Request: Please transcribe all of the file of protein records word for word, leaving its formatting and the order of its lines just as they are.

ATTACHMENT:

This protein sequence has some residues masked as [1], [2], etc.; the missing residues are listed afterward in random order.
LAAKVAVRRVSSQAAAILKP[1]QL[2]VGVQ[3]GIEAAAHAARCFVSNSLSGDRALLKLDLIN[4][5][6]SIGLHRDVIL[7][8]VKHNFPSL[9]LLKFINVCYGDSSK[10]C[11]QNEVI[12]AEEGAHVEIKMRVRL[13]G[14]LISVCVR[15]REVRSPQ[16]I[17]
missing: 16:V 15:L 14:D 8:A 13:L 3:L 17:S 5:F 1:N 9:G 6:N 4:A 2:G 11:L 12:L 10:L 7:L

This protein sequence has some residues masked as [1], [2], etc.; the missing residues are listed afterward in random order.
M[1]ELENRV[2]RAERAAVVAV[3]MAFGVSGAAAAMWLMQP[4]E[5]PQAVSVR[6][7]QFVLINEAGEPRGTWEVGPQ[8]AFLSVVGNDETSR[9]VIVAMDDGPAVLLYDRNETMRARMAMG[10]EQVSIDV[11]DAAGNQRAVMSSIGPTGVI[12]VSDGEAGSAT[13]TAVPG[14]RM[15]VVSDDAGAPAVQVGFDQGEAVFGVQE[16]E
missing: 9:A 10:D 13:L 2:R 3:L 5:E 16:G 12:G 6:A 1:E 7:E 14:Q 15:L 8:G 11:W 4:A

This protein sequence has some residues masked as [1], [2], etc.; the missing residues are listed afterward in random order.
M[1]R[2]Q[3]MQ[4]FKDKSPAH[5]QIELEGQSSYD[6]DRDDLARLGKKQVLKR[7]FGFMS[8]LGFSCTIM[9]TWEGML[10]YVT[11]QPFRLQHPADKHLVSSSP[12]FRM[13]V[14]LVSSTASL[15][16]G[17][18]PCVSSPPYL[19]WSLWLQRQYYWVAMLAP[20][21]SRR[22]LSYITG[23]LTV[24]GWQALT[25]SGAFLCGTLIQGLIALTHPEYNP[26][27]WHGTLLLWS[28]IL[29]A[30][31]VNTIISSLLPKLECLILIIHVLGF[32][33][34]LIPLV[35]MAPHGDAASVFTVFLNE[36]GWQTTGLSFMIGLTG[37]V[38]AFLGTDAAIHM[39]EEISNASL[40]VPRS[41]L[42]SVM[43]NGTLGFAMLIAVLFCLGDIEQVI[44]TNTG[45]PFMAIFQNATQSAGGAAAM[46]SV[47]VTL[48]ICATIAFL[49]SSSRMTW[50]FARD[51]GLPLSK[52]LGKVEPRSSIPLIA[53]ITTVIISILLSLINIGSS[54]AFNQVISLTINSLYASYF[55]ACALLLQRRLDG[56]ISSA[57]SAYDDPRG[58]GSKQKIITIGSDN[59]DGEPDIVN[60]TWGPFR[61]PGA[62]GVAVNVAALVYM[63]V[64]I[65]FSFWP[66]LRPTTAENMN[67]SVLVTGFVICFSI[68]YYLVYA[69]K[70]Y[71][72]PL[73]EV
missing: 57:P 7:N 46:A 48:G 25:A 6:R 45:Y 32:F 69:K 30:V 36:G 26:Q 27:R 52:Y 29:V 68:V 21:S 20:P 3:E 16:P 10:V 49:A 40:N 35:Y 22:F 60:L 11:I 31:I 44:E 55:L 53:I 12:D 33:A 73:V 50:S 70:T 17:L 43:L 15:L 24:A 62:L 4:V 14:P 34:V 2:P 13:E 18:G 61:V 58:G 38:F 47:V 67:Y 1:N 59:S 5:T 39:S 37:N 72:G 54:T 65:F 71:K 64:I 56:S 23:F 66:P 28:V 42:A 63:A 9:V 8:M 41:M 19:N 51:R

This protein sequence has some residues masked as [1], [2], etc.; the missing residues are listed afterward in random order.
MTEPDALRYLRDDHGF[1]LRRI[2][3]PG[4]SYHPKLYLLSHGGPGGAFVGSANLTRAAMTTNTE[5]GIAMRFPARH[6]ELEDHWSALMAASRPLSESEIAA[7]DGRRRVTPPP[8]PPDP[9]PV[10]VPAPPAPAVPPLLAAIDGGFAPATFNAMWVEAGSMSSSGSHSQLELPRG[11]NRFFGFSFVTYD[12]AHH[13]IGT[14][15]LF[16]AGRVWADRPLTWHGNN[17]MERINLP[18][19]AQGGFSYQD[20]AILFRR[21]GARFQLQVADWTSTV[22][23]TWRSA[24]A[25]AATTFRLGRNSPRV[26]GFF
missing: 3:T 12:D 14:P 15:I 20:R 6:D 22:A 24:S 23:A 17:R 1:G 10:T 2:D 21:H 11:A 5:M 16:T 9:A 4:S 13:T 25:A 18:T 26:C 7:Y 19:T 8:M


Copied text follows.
This protein sequence has some residues masked as [1], [2], etc.; the missing residues are listed afterward in random order.
LAAKVAVRRVSSQAAAILKP[1]QL[2]VGVQ[3]GIEAAAHAARCFVSNSLSGDRALLKLDLIN[4][5][6]SIGLHRDVIL[7][8]VKHNFPSL[9]LLKFINVCYGDSSK[10]C[11]QNEVI[12]AEEGAHVEIKMRVRL[13]G[14]LISVCVR[15]REVRSPQ[16]I[17]
missing: 16:V 15:L 14:D 8:A 13:L 3:L 17:S 5:F 1:N 9:G 6:N 4:A 2:G 11:L 12:L 10:L 7:L

This protein sequence has some residues masked as [1], [2], etc.; the missing residues are listed afterward in random order.
M[1]ELENRV[2]RAERAAVVAV[3]MAFGVSGAAAAMWLMQP[4]E[5]PQAVSVR[6][7]QFVLINEAGEPRGTWEVGPQ[8]AFLSVVGNDETSR[9]VIVAMDDGPAVLLYDRNETMRARMAMG[10]EQVSIDV[11]DAAGNQRAVMSSIGPTGVI[12]VSDGEAGSAT[13]TAVPG[14]RM[15]VVSDDAGAPAVQVGFDQGEAVFGVQE[16]E
missing: 9:A 10:D 13:L 2:R 3:L 5:E 16:G 12:G 6:A 1:E 7:E 14:Q 15:L 8:G 11:W 4:A

This protein sequence has some residues masked as [1], [2], etc.; the missing residues are listed afterward in random order.
M[1]R[2]Q[3]MQ[4]FKDKSPAH[5]QIELEGQSSYD[6]DRDDLARLGKKQVLKR[7]FGFMS[8]LGFSCTIM[9]TWEGML[10]YVT[11]QPFRLQHPADKHLVSSSP[12]FRM[13]V[14]LVSSTASL[15][16]G[17][18]PCVSSPPYL[19]WSLWLQRQYYWVAMLAP[20][21]SRR[22]LSYITG[23]LTV[24]GWQALT[25]SGAFLCGTLIQGLIALTHPEYNP[26][27]WHGTLLLWS[28]IL[29]A[30][31]VNTIISSLLPKLECLILIIHVLGF[32][33][34]LIPLV[35]MAPHGDAASVFTVFLNE[36]GWQTTGLSFMIGLTG[37]V[38]AFLGTDAAIHM[39]EEISNASL[40]VPRS[41]L[42]SVM[43]NGTLGFAMLIAVLFCLGDIEQVI[44]TNTG[45]PFMAIFQNATQSAGGAAAM[46]SV[47]VTL[48]ICATIAFL[49]SSSRMTW[50]FARD[51]GLPLSK[52]LGKVEPRSSIPLIA[53]ITTVIISILLSLINIGSS[54]AFNQVISLTINSLYASYF[55]ACALLLQRRLDG[56]ISSA[57]SAYDDPRG[58]GSKQKIITIGSDN[59]DGEPDIVN[60]TWGPFR[61]PGA[62]GVAVNVAALVYM[63]V[64]I[65]FSFWP[66]LRPTTAENMN[67]SVLVTGFVICFSI[68]YYLVYA[69]K[70]Y[71][72]PL[73]EV
missing: 57:P 7:N 46:A 48:G 25:A 6:R 45:Y 32:F 69:K 30:V 36:G 26:Q 27:R 52:Y 29:V 68:V 21:S 20:P 3:E 16:P 10:V 49:A 40:N 35:Y 22:F 60:L 11:I 31:I 44:E 55:L 53:I 12:D 33:A 73:V 50:S 70:T 17:L 43:L 15:L 24:A 62:L 4:V 14:P 34:V 2:P 13:E 18:G 61:V 58:G 38:F 47:V 67:Y 1:N 59:S 5:T 39:S 37:N 72:G 54:T 65:F 71:K 64:I 56:S 23:F 66:P 28:V 42:A 63:A 9:V 8:M 41:M 19:N 51:R

This protein sequence has some residues masked as [1], [2], etc.; the missing residues are listed afterward in random order.
MTEPDALRYLRDDHGF[1]LRRI[2][3]PG[4]SYHPKLYLLSHGGPGGAFVGSANLTRAAMTTNTE[5]GIAMRFPARH[6]ELEDHWSALMAASRPLSESEIAA[7]DGRRRVTPPP[8]PPDP[9]PV[10]VPAPPAPAVPPLLAAIDGGFAPATFNAMWVEAGSMSSSGSHSQLELPRG[11]NRFFGFSFVTYD[12]AHH[13]IGT[14][15]LF[16]AGRVWADRPLTWHGNN[17]MERINLP[18][19]AQGGFSYQD[20]AILFRR[21]GARFQLQVADWTSTV[22][23]TWRSA[24]A[25]AATTFRLGRNSPRV[26]GFF
missing: 3:T 12:D 14:P 15:I 20:R 6:D 22:A 24:S 23:A 17:R 1:G 10:T 2:D 21:H 11:A 5:M 16:T 9:A 4:S 13:T 25:A 18:T 26:C 7:Y 19:T 8:M